I find this interesting because while people are (understandably) cautious about the multiple examples of Bad Representation by cishets, I’ve anecdotally observed that the things people tend to dislike about such media is either that it’s actively hateful and mean-spirited, or that it tries to be sympathetic but in a patronizing, pitying way devoid of sincerity or emotion. In contrast, media that goes all out in being batshit weird and indulgent and fun while including queer vibes, even if it is made by cishets, tends to be much fondly remembered and received even if imperfect. I mean, Interview With A Vampire is an influential classic with many people for good reason despite its wild messiness. 


In order for queer creators to have the freedom to be and sincere and expressive in their work (and in order for there to be good work) there would have to be a massive decoupling of “permissions” and ability to make subversive and indulgent work based solely on identity. Work would have to be less focused on representation (or self validation) and more on evoking a variety of responses, including uncomfortable ones. There would have to be less entitlement over other people’s work and other people’s expressions. 


To return to the fujoshi thing, one thing that is notable to me about manga (and especially BL manga) creators is how there is definitely a lot of anonymity involved. While there may be assumptions that creators are women creating for women, a lot of time creators keep public information about themselves and their identities to a minimum. Part of this may be for practical reasons to protect against unfortunate conservative cultural biases, but it definitely appeals somewhat to me in contrast to various recent internet creator culture in english-language creator and fandom spaces that necessitates oversharing of deeply personal information on one’s identity and traumas, information that can and will be used for scrutinization and abuse. In my impressions of many fujoshi spaces and BL creators, the genre is already dismissed and discussed with revulsion, by both cishet readers and lgbt creators, as a space of “fetishizers and weirdos” and because of that is already decoupled from specific pressure to be “perfect representation.”  When twitter user yaoiconvention proclaims “we need LESS (sic) queer people in charge!!! Return to our roots!!” I read that as an expression of frustration at having to tie queer identity–something incredibly variable and personal– to creation in a way that binds you to the work and invites scrutiny and abuse from people supposedly in your community.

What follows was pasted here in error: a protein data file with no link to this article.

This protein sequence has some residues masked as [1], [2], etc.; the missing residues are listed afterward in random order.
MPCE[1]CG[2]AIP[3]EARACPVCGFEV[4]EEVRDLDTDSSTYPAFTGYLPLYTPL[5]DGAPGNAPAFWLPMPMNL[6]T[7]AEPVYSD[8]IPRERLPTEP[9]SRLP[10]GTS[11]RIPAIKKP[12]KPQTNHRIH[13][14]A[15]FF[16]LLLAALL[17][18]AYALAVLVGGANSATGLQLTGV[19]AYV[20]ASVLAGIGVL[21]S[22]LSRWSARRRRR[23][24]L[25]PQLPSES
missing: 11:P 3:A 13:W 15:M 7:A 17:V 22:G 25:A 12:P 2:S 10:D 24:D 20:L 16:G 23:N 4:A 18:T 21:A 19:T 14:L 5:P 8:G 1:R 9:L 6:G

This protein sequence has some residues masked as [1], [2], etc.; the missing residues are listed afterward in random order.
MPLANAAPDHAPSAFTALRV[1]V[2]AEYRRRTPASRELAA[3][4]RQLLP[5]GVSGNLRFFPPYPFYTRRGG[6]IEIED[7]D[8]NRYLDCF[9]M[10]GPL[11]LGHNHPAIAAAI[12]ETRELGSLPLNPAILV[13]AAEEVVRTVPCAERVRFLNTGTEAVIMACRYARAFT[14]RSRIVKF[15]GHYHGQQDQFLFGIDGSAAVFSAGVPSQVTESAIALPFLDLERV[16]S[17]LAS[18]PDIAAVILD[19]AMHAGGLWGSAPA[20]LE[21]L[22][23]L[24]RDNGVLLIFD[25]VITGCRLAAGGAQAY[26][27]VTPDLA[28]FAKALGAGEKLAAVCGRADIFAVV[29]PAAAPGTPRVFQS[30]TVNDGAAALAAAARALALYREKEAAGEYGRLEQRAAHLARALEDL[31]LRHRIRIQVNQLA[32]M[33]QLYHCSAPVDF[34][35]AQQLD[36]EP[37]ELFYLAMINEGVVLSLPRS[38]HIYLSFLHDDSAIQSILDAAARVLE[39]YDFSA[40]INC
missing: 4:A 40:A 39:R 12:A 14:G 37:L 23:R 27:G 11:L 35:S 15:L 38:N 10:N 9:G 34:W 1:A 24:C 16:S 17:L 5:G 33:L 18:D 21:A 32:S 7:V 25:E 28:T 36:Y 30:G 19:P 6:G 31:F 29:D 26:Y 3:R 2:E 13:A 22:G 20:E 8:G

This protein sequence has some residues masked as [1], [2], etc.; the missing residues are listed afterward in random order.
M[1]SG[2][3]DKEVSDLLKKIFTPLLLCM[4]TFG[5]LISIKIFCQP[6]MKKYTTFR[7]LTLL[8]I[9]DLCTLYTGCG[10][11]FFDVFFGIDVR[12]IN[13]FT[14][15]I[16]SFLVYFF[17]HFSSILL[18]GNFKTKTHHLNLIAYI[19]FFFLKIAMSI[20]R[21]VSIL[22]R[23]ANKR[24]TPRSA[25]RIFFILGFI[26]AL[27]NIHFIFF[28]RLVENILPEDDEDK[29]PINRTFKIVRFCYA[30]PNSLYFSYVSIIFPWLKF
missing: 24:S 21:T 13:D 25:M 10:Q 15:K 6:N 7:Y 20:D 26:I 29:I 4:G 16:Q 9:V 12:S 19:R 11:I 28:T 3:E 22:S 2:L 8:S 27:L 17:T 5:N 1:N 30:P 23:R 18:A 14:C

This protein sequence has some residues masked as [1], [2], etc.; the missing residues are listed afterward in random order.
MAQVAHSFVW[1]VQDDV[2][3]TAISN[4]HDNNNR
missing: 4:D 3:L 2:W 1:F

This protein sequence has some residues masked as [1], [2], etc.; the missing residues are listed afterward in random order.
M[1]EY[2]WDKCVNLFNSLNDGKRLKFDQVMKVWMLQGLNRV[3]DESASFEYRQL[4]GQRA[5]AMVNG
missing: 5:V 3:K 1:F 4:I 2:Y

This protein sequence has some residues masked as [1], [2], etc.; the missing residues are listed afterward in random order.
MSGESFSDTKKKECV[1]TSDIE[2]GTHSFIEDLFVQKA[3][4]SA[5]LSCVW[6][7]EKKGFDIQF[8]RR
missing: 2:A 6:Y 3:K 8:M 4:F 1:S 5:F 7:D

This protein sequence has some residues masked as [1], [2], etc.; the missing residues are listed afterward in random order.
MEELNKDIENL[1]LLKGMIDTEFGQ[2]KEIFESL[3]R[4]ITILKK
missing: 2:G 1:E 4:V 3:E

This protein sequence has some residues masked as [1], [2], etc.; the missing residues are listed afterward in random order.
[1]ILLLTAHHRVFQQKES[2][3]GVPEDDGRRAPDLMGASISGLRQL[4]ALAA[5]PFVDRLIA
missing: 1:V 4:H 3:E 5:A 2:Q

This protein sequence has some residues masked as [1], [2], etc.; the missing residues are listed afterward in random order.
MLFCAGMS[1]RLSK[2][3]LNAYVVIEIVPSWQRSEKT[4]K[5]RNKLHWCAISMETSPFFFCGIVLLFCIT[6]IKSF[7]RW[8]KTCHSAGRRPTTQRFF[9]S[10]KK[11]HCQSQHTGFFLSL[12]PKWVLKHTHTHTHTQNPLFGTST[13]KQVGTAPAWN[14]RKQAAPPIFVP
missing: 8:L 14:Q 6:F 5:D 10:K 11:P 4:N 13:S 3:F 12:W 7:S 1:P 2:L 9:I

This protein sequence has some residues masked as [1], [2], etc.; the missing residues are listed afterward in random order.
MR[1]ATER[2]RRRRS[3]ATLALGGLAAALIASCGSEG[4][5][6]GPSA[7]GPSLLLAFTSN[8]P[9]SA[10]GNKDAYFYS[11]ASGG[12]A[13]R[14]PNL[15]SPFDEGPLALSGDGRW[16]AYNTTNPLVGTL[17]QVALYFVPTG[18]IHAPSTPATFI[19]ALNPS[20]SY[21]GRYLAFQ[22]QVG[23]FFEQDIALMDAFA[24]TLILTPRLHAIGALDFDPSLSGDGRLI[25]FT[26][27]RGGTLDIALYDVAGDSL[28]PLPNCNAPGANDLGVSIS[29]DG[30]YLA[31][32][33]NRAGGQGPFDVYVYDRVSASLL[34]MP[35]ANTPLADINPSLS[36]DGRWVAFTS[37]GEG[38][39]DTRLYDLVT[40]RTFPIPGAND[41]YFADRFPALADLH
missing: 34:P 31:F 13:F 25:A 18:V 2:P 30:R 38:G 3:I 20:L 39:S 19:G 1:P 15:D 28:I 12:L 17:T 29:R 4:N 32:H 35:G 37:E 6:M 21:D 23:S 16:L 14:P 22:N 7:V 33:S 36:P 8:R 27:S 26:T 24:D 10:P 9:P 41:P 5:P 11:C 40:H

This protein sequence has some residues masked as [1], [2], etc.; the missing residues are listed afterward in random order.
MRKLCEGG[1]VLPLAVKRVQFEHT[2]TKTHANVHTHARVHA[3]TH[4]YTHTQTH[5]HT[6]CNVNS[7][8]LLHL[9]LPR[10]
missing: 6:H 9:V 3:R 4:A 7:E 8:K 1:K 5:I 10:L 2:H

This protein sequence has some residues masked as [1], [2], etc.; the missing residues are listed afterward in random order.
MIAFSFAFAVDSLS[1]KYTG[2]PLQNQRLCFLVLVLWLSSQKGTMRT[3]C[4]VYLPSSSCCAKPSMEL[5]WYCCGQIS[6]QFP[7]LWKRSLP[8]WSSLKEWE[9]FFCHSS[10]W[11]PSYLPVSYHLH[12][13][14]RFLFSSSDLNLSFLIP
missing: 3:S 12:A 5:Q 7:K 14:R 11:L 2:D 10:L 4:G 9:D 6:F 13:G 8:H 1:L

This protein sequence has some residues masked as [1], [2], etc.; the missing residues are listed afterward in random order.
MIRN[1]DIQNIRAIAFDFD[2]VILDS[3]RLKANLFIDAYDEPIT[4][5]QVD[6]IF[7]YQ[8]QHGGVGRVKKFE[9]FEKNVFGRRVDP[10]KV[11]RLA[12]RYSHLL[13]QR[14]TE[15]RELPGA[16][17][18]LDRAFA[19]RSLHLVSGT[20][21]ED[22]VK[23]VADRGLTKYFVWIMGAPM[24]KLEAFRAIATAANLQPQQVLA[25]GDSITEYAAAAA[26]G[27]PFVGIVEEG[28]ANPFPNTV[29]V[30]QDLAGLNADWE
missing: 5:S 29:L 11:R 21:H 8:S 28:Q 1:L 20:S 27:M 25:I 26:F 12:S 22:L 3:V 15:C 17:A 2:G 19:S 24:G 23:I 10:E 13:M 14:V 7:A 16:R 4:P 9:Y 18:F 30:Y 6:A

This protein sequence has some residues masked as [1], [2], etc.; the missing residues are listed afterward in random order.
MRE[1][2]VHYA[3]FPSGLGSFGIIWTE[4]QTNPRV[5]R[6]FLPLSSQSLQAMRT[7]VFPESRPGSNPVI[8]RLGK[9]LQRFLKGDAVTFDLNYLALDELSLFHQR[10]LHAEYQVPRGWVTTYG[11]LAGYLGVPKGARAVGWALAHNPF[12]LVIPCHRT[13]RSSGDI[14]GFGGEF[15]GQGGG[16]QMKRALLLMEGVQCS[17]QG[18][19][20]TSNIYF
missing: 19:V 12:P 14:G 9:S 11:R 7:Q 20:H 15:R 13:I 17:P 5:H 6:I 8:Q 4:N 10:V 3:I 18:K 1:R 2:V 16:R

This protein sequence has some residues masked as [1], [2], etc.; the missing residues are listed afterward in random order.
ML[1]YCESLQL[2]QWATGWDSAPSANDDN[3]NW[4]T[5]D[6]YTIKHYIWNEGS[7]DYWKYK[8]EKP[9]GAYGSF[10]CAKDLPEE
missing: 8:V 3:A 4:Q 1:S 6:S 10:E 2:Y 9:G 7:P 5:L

Especially since what was described above–the identity scrutinization, the revulsion and disgust, and debate about “permissions” of depiction was a discourse that thrived and continues to thrive in certain corners of the internet about Steven Universe creator Rebecca Sugar themselves. It intrigues me that from what I see of pro-transgressive fiction folks, “Steven Universe” is used as shorthand to connote “uwu facile didactic media for children” when from the anti-fan side, it’s apparently a terrible, unforgivably flawed work that promotes genocide, abuse apologism, fascism, and unhealthy codependent relationships. Go figure. Honestly… it’s just a show, and an incredibly sincere and indulgent one at that. But it is that very indulgence in itself that I believe caused such revulsion in fans, who felt the need to scrutinize specific aspects of Sugar’s identity as a Jewish, bisexual nonbinary person and measure it up against whether they or their staff was “allowed” to tell a complex, emotional story the way they wanted to (especially as someone who has, in the past, doodled various “problematic” cartoon erotica).  All this, over a kid’s cartoon! 


I feel like OP falls into the camp of using Steven Universe as shorthand for “uwu unchallenging,”  which is interesting in a meta way to me because of the context behind SU and its creation and scrutinization. If even something so specifically age appropriate and bending over backwards to emphasize kindness and courage, worked on by multiple queer people absolutely drawing from their own experiences and desires, could face such absolute bullshit nonsense, what hope is there for other queer people whose works aren’t nearly as palatable? 
So indeed, the statement of  “when queer people make queer stories we get steven universe” is very true. You get the work itself, which is decent and good, but you also get the complicated and frustrating legacy of toxicity and abuse in the name of purity and representation. It’s exhausting for one’s identity to get caught up in that mess, and understandable to want to be done with it all, shelve the burden of “representing” yourself in the best, respectable way to other people, and devote your time to figuring out what individual and specific things that keep you creatively, intellectually, and spiritually fulfilled.


And for all the gripes about fujoshi, you can’t deny that they are a group of people who are absolute masters in passionately and shamelessly pursuing what they like, no matter how weird or niche it might be. 


FURTHER NOTES so as to not get it twisted: